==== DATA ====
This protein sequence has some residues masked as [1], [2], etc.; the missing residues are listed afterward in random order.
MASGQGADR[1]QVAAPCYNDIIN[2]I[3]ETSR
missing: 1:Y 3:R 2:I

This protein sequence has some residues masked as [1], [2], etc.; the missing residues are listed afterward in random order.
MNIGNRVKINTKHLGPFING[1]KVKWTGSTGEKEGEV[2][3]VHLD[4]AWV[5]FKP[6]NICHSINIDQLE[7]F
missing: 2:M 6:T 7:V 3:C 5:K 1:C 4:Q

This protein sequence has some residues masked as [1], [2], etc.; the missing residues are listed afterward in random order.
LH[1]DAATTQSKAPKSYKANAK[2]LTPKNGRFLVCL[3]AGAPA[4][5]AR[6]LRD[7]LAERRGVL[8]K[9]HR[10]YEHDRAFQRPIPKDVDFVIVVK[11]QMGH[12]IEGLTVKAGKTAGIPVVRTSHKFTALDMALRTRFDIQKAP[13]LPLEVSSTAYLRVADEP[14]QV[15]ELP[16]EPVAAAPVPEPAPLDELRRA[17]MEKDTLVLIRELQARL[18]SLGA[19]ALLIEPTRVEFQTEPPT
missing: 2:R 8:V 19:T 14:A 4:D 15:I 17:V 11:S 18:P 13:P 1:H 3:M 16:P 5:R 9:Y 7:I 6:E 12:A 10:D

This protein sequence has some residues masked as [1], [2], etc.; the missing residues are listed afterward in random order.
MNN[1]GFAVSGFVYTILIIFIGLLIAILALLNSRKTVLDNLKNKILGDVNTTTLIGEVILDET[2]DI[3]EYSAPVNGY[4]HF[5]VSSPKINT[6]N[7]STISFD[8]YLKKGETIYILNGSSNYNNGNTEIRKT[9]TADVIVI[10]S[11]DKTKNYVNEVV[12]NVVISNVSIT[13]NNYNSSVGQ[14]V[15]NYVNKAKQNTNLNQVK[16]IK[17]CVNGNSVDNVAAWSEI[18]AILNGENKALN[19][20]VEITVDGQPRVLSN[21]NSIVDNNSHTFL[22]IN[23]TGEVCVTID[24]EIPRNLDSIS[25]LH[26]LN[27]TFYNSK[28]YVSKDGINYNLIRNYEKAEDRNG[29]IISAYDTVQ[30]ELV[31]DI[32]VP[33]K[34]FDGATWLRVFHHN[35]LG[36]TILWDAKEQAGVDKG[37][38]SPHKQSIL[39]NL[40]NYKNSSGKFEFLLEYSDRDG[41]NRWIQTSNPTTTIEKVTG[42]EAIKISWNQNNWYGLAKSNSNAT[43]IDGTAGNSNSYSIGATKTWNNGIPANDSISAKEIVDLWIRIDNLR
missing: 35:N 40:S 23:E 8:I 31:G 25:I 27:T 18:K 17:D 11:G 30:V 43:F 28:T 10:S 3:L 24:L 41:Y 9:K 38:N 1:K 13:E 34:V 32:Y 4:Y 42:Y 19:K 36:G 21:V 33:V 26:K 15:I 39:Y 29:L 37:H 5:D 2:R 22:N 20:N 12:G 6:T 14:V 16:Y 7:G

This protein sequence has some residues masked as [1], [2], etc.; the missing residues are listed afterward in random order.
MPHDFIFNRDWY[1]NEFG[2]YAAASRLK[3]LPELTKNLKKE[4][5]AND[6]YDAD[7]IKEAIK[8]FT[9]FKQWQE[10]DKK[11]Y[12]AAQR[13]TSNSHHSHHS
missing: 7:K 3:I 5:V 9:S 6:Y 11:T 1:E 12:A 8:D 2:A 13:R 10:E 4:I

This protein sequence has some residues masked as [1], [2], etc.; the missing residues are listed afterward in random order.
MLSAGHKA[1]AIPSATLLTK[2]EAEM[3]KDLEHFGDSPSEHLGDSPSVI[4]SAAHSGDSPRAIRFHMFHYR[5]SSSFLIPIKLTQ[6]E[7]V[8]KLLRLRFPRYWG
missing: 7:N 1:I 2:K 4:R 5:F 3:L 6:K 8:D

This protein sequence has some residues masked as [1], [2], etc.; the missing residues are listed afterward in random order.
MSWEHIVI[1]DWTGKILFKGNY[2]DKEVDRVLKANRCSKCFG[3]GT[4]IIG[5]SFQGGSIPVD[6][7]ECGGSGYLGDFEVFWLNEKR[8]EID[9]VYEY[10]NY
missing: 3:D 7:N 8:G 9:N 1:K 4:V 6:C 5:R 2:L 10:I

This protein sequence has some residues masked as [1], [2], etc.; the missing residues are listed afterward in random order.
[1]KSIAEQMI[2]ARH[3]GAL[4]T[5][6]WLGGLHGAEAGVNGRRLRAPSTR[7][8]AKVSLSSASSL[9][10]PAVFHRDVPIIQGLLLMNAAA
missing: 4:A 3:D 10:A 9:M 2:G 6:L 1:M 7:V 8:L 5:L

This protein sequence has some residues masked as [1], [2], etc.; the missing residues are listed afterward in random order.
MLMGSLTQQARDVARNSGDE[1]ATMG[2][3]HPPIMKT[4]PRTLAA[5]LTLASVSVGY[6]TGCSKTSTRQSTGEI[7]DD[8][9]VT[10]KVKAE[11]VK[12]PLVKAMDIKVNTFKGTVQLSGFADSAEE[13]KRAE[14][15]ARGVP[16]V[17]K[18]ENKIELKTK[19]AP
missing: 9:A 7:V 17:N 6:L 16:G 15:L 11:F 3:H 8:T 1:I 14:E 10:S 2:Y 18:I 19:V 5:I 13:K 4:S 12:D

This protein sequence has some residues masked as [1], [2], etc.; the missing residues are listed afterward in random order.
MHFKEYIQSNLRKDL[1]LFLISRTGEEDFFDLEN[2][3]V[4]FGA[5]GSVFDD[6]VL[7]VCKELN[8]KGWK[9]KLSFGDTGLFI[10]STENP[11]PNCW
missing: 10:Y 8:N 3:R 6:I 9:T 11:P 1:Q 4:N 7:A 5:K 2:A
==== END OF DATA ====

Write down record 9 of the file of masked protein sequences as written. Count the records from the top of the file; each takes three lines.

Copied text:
This protein sequence has some residues masked as [1], [2], etc.; the missing residues are listed afterward in random order.
MLMGSLTQQARDVARNSGDE[1]ATMG[2][3]HPPIMKT[4]PRTLAA[5]LTLASVSVGY[6]TGCSKTSTRQSTGEI[7]DD[8][9]VT[10]KVKAE[11]VK[12]PLVKAMDIKVNTFKGTVQLSGFADSAEE[13]KRAE[14][15]ARGVP[16]V[17]K[18]ENKIELKTK[19]AP
missing: 9:A 7:V 17:N 6:L 16:G 15:L 11:F 3:H 8:T 1:I 14:E 10:S 2:Y 18:I 19:V 5:I 13:K 4:S 12:D